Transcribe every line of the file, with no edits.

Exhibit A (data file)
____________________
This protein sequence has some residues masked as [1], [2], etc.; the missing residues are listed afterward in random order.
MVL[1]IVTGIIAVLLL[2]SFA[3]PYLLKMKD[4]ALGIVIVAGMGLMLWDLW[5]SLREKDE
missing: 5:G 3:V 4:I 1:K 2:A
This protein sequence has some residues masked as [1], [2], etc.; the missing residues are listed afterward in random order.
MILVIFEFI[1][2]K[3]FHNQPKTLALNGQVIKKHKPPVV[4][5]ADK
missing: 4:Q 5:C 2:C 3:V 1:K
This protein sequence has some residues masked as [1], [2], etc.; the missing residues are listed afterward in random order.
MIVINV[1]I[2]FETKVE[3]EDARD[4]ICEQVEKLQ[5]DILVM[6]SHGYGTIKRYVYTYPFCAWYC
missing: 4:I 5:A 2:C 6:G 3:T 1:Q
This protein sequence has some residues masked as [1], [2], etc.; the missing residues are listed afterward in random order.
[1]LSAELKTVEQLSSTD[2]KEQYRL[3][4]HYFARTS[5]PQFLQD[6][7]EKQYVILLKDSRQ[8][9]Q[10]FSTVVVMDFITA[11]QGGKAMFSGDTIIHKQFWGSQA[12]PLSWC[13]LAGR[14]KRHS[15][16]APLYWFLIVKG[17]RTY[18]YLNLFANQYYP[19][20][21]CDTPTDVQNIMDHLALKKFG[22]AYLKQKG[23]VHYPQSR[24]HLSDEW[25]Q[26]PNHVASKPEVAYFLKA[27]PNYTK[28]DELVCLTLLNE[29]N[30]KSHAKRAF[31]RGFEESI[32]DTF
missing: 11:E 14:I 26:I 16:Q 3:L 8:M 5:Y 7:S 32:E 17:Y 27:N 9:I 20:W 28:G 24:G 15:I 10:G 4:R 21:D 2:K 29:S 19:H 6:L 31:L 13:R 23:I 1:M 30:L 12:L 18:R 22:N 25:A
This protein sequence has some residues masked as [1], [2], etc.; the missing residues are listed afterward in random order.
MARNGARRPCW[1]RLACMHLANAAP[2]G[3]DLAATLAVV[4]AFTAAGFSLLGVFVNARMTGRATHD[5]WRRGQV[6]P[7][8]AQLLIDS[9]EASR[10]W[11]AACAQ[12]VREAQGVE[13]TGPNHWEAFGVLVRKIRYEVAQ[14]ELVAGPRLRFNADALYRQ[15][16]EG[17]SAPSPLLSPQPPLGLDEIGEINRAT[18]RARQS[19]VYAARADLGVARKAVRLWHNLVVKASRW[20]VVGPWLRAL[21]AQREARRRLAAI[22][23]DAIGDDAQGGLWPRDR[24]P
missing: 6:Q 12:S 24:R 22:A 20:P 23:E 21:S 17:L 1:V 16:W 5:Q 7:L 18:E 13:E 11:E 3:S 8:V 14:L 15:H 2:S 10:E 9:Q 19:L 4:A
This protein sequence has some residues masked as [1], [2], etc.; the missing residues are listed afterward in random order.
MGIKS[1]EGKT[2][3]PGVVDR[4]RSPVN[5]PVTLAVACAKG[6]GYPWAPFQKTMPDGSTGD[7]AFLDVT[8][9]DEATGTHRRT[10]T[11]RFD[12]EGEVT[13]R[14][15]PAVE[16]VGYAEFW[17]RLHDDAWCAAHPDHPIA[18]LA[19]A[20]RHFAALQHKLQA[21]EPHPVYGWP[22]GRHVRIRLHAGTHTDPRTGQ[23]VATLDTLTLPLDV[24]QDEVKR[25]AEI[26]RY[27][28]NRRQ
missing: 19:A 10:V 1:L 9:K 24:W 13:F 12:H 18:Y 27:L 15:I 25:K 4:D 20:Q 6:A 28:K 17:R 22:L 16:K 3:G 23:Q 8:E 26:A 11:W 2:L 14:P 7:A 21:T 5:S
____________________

This protein sequence has some residues masked as [1], [2], etc.; the missing residues are listed afterward in random order.
MVL[1]IVTGIIAVLLL[2]SFA[3]PYLLKMKD[4]ALGIVIVAGMGLMLWDLW[5]SLREKDE
missing: 5:G 3:V 4:I 1:K 2:A
This protein sequence has some residues masked as [1], [2], etc.; the missing residues are listed afterward in random order.
MILVIFEFI[1][2]K[3]FHNQPKTLALNGQVIKKHKPPVV[4][5]ADK
missing: 4:Q 5:C 2:C 3:V 1:K
This protein sequence has some residues masked as [1], [2], etc.; the missing residues are listed afterward in random order.
MIVINV[1]I[2]FETKVE[3]EDARD[4]ICEQVEKLQ[5]DILVM[6]SHGYGTIKRYVYTYPFCAWYC
missing: 4:I 5:A 2:C 6:G 3:T 1:Q
This protein sequence has some residues masked as [1], [2], etc.; the missing residues are listed afterward in random order.
[1]LSAELKTVEQLSSTD[2]KEQYRL[3][4]HYFARTS[5]PQFLQD[6][7]EKQYVILLKDSRQ[8][9]Q[10]FSTVVVMDFITA[11]QGGKAMFSGDTIIHKQFWGSQA[12]PLSWC[13]LAGR[14]KRHS[15][16]APLYWFLIVKG[17]RTY[18]YLNLFANQYYP[19][20][21]CDTPTDVQNIMDHLALKKFG[22]AYLKQKG[23]VHYPQSR[24]HLSDEW[25]Q[26]PNHVASKPEVAYFLKA[27]PNYTK[28]DELVCLTLLNE[29]N[30]KSHAKRAF[31]RGFEESI[32]DTF
missing: 11:E 14:I 26:I 16:Q 3:L 8:M 5:Y 7:S 32:E 17:Y 27:N 9:I 20:W 28:G 24:G 15:I 10:G 4:R 21:D 2:K 29:S 19:H 6:L 31:L 13:R 23:I 1:M 30:L 12:L 18:R 22:N 25:A
This protein sequence has some residues masked as [1], [2], etc.; the missing residues are listed afterward in random order.
MARNGARRPCW[1]RLACMHLANAAP[2]G[3]DLAATLAVV[4]AFTAAGFSLLGVFVNARMTGRATHD[5]WRRGQV[6]P[7][8]AQLLIDS[9]EASR[10]W[11]AACAQ[12]VREAQGVE[13]TGPNHWEAFGVLVRKIRYEVAQ[14]ELVAGPRLRFNADALYRQ[15][16]EG[17]SAPSPLLSPQPPLGLDEIGEINRAT[18]RARQS[19]VYAARADLGVARKAVRLWHNLVVKASRW[20]VVGPWLRAL[21]AQREARRRLAAI[22][23]DAIGDDAQGGLWPRDR[24]P
missing: 6:Q 12:S 24:R 22:A 20:P 23:E 21:S 17:L 1:V 16:W 5:Q 7:L 18:E 13:E 11:E 3:S 8:V 14:L 15:H 2:S 10:E 9:Q 19:L 4:A
This protein sequence has some residues masked as [1], [2], etc.; the missing residues are listed afterward in random order.
MGIKS[1]EGKT[2][3]PGVVDR[4]RSPVN[5]PVTLAVACAKG[6]GYPWAPFQKTMPDGSTGD[7]AFLDVT[8][9]DEATGTHRRT[10]T[11]RFD[12]EGEVT[13]R[14][15]PAVE[16]VGYAEFW[17]RLHDDAWCAAHPDHPIA[18]LA[19]A[20]RHFAALQHKLQA[21]EPHPVYGWP[22]GRHVRIRLHAGTHTDPRTGQ[23]VATLDTLTLPLDV[24]QDEVKR[25]AEI[26]RY[27][28]NRRQ
missing: 19:A 10:V 1:L 9:K 24:W 13:F 12:H 18:Y 27:L 15:I 25:K 4:D 20:Q 6:A 28:K 17:R 22:L 16:K 3:G 23:Q 8:E 26:A 11:W 2:L 14:P 7:A 21:T 5:S